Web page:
Building a Call Center with LTSP and Soft Phones
We now have KPhone installed and able to be run from any terminal attached to the LTSP server. Adding another user is as simple as creating an account for them on the server, adding a SIP phone entry for them on the phone system and having them configure KPhone. The terminal server is the single point of maintenance for everyone's desktops. Even though KPhone runs locally on each terminal, the LTSP build environment is the single point of maintenance for all of them.
The cost for the system is concentrated in the terminal server and phone system. The incremental cost for each new user is the cost of a low-end terminal and a sound card headset. This expense is much more cost effective than putting a full workstation at each desktop along with a headset-capable hard phone.
Thanks to James McQuillan at the Linux Terminal Server Project for his excellent documentation (LTSP and LBS) and everyone on the LTSP IRC channels that helped me get KPhone running locally. Also thanks to Thorsten Kukuk for authoring “The Linux NIS(YP)/NYS/NIS+ HOWTO”. Thanks to Mark Spencer, Digium and everyone involved with the Asterisk Project who have made open-source telephony a reality, as well as the author(s) of KPhone. And thanks to Trolltech, the creators of the Qt application framework.
Resources for this article: /article/8460.
Michael earned his degrees in Computer Science from Michigan Technological University and Purdue University more years ago than he likes to admit. He now lives in rural Michigan with his wife and five children. He has been using Linux since 1994 and now works with Ideal Solution, finding new and creative ways to put open-source software, including LTSP and Asterisk, to work for clients. He can be reached at firstname.lastname@example.org.
|illusive networks' Deceptions Everywhere||Aug 29, 2016|
|Happy Birthday Linux||Aug 25, 2016|
|ContainerCon Vendors Offer Flexible Solutions for Managing All Your New Micro-VMs||Aug 24, 2016|
|Updates from LinuxCon and ContainerCon, Toronto, August 2016||Aug 23, 2016|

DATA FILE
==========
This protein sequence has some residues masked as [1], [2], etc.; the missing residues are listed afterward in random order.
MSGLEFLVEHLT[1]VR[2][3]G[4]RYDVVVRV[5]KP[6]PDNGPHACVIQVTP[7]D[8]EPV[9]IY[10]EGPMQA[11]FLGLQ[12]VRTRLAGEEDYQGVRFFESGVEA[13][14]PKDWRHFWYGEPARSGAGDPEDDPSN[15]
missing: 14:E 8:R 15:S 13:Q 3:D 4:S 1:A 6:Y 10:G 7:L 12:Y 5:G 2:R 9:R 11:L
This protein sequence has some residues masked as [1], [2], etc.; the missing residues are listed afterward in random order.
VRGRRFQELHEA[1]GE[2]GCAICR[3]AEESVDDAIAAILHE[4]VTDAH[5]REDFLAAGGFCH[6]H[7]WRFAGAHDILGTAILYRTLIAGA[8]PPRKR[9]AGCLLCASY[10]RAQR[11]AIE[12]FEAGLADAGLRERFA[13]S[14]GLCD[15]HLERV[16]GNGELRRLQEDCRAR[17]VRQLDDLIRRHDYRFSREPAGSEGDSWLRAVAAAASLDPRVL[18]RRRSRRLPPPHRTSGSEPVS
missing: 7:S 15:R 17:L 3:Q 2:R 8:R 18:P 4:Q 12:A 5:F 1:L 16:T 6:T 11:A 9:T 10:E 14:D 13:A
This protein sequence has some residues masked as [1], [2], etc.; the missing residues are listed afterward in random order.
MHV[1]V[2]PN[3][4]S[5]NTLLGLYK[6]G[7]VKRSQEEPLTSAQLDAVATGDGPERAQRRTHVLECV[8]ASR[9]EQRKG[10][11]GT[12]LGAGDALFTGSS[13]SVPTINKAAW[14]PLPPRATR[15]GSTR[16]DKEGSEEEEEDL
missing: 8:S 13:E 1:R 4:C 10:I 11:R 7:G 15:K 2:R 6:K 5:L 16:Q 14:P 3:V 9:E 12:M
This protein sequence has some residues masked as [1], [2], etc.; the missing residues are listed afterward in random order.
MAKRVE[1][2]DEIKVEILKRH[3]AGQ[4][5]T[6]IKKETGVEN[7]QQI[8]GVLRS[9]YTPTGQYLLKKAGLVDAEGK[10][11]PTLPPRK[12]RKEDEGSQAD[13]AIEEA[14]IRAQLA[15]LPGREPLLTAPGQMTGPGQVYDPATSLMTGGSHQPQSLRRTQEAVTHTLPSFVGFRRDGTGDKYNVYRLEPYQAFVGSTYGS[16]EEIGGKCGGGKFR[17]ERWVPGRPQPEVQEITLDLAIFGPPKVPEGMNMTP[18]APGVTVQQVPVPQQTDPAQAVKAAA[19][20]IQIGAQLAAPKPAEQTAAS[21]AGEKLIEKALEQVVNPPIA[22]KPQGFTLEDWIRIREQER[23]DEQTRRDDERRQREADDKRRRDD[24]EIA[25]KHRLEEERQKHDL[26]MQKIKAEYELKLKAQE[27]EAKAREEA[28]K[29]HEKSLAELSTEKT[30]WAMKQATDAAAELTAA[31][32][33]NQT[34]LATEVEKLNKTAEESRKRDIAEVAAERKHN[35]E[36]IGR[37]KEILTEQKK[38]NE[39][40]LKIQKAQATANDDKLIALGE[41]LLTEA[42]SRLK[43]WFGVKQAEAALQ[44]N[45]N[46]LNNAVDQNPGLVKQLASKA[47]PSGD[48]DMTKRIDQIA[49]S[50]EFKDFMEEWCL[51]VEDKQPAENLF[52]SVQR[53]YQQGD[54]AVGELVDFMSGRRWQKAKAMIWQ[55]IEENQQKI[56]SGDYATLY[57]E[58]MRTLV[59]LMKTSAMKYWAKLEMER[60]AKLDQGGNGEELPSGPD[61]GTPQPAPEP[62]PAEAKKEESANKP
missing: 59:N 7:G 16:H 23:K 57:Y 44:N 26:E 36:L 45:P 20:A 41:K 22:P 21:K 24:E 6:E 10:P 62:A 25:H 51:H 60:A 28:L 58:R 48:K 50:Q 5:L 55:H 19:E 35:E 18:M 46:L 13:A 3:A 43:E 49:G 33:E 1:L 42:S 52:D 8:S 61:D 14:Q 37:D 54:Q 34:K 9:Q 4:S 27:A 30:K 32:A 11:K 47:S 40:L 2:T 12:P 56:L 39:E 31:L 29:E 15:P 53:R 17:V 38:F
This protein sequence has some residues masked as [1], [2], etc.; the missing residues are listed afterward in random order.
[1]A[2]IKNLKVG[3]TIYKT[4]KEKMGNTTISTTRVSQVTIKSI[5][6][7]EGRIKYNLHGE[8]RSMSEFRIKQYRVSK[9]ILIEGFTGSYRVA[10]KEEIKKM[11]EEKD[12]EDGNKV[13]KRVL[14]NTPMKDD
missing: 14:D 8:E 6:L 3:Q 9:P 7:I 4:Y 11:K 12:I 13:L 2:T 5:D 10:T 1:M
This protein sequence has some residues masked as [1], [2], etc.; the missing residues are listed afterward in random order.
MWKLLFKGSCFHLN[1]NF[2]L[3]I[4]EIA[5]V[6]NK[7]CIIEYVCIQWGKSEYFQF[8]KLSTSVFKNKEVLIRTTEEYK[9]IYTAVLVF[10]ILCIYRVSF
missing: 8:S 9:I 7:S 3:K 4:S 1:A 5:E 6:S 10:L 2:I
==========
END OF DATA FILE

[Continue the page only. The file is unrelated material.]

|NVMe over Fabrics Support Coming to the Linux 4.8 Kernel||Aug 22, 2016|
|What I Wish I’d Known When I Was an Embedded Linux Newbie||Aug 18, 2016|
- illusive networks' Deceptions Everywhere
- Happy Birthday Linux
- New Version of GParted
- What I Wish I’d Known When I Was an Embedded Linux Newbie
- All about printf
- ContainerCon Vendors Offer Flexible Solutions for Managing All Your New Micro-VMs
- Updates from LinuxCon and ContainerCon, Toronto, August 2016
- Blender for Visual Effects
- Download "Linux Management with Red Hat Satellite: Measuring Business Impact and ROI"
With all the industry talk about the benefits of Linux on Power and all the performance advantages offered by its open architecture, you may be considering a move in that direction. If you are thinking about analytics, big data and cloud computing, you would be right to evaluate Power. The idea of using commodity x86 hardware and replacing it every three years is an outdated cost model. It doesn’t consider the total cost of ownership, and it doesn’t consider the advantage of real processing power, high-availability and multithreading like a demon.
This ebook takes a look at some of the practical applications of the Linux on Power platform and ways you might bring all the performance power of this open architecture to bear for your organization. There are no smoke and mirrors here—just hard, cold, empirical evidence provided by independent sources. I also consider some innovative ways Linux on Power will be used in the future.Get the Guide